I’m always amazed at the small turn out of Hair & Makeup Artists at our networking events. As you all my know, we co-hosted the opening night red carpet gala for the Los Angeles Women’s International Film Festival. The event was a huge success! There must have been over 300 people at our event (most of which were filmmakers). Attendees included Sprague Hayden (24), Ileana Douglas, and Director Cheryl Hines. There had to have been over 200 filmmakers presents providing hair & makeup artists with optimum networking opportunity. Still the turn our for hair & makeup artists were low. I really don’t understand the mentality of today’s young professionals. There really seems to be this strange sense of entitlement with our peer group. It’s as if they expect that the work will just fall into their laps, or they believe that getting an agent will solve their problems. Agents certainly help, but there is not substitution for self-promotion. I have talked to agents and top artists alike, and the response is always the same. Agents from both Celestine and The Rex Agency have told me that an agent can only do so much. It would make their job easier if the artist would continue to network. I know an artist at Cloutier Agency who tells me that she needs to self-promote because her agency is only pushing the top artists.

People tell us that they would join our network if they could get work out of it. Our response is always the same. We are not an agency. We are a networking organization. Our job is to provide you with the tools for success by putting you in the same room with producers, directors, filmmakers like Cheryl Hines, and other celebrities so you can promote yourself. However, the work will not come to you unless you show up and participate. Ninety nine percent of all success if just showing up. If you are looking for a hand-out in this business, or if you are sitting around waiting for the phone to ring, you are in the wrong industry. You are self-employed which means it is up to you to bring in the clients. Job referrals will always come from people who know and like you, but that will never happen if you don’t get off the couch and build the relationship yourself. This is not an industry where you can just join a website and the work will start poring in. You must take control over your career and put some real effort into it if you want to be successful. So stop being lazy, stop waiting for the phone to ring, and start networking! For more information on our organization or networking events visit:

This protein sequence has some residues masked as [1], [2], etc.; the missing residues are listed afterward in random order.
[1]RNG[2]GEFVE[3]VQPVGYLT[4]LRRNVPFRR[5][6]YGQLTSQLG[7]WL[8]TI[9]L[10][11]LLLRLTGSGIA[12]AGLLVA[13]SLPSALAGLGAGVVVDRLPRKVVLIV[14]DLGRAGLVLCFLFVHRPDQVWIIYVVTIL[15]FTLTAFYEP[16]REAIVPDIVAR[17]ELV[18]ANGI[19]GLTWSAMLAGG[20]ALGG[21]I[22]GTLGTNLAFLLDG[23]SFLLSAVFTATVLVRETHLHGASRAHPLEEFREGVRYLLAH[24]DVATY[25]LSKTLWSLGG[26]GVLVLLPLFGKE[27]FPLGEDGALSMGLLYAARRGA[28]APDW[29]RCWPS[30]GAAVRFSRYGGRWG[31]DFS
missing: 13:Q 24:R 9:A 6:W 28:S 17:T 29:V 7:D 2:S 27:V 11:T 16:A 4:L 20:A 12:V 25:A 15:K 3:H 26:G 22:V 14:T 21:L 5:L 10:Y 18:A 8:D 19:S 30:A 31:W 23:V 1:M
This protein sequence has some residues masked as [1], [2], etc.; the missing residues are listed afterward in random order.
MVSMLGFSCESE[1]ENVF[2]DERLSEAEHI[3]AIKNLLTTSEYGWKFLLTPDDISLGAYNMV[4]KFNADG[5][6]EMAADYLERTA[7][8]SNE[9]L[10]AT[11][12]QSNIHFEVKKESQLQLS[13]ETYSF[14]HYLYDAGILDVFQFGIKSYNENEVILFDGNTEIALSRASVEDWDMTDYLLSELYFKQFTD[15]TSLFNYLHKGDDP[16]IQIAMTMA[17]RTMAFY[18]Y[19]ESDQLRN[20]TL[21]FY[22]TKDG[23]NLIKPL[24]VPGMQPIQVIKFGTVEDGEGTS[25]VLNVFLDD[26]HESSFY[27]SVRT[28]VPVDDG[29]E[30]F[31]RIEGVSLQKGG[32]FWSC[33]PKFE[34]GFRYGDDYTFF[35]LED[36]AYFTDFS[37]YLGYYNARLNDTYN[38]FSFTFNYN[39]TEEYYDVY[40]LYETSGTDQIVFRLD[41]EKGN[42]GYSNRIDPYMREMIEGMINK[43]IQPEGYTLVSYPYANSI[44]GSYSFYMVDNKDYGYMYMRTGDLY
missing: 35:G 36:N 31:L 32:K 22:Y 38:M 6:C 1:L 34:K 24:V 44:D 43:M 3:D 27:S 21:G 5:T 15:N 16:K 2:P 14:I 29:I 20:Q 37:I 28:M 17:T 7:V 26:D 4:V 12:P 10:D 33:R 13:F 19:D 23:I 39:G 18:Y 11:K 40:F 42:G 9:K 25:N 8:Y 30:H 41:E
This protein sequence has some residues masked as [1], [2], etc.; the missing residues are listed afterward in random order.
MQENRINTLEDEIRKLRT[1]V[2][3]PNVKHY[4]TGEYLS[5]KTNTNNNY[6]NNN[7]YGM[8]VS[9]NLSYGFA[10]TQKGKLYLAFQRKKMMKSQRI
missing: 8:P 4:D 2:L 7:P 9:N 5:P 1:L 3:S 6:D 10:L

http://hmartistsnetwork.com/

http://hmartistsnetwork.com/events

Photos from our Red Carpet Gala:

Michelle Lee
Makeup Maverick
http://hmartistsnetwork.com/

April 2, 2010. Tags: , , , , , , , , . Hair & Makeup Jobs, Hair & Makeup Marketing, Networking, Party Event, Working as a Hair or Makeup Artist. Leave a comment.

Are Your Self Promotion Methods Working For You?

I see hair and makeup artists using their social networking websites as substitute for a personal website all the time and it drives me crazy! Social networking websites are great for online marketing but they are not substitute for a personal one. I know websites are expensive, but they are a long term investment in your business. The first thing you have to realize is that your freelance work is a business so you need to treat it like one. Can you imagine if Mac Apple displayed all their company and product information only on Facebook? If they did, would you take that company seriously? I wouldn’t! I would think that they were an inexperience rinky-dink company with little experience in the market place. The same thing is true with your marketing tools. Your website is a representation of you. In fact, in this day and age, websites really have replaced the tradition portfolio. It is what you send to potential employers to review you work and presentation is everything.

My advice is to take the time to create promotional materials that best represent your style and personality. This means you should package yourself in a way that says, “I know what I’m doing.” Your business card, comp cards, demo real, and website should be clean, easy to understand, and have some sort of uniformity to it. In fact, unless you are lucky enough to have been working for twenty years and have clients calling you, I think a logo is a smart investment as well. The idea behind the creating a logo is to brand yourself so you can stand out from the competition. I have a logo. Its on my Facebook page, my business cards, comp cards, demo reel, and website. My logo is my brand recognition and your website needs to yours.Your website should clean, easy to navigate, and have large visible photos of your work. It should contain not only your portfolio images, but your bio, contact information, resume, demo reel, and any press info as well. Each page should be search engine friendly and have its own web address. The individual web addresses are important so you can email specific pages of your work to prospective clients. People are busy and they have a short attention span. They are more likely to view your work if you show them only what is relevant to what they are looking for. They are not going to take the time to look at your work if they have to sort through your Myspace or Facebook profile for it. A website is like getting furniture. You are going to have it for a long time so make sure you spend the money to get something you really like.

For help with your website and promotional materials visit us at: www.hmartistsnetwork.com/business_and_entertainment_news

Michelle Lee
Makeup Maverick
www.hmartistsnetwork.com
www.mymakeupart.com

January 29, 2010. Tags: , , , , , , , , . Hair & Makeup Jobs, Hair & Makeup Marketing, Working as a Hair or Makeup Artist. Leave a comment.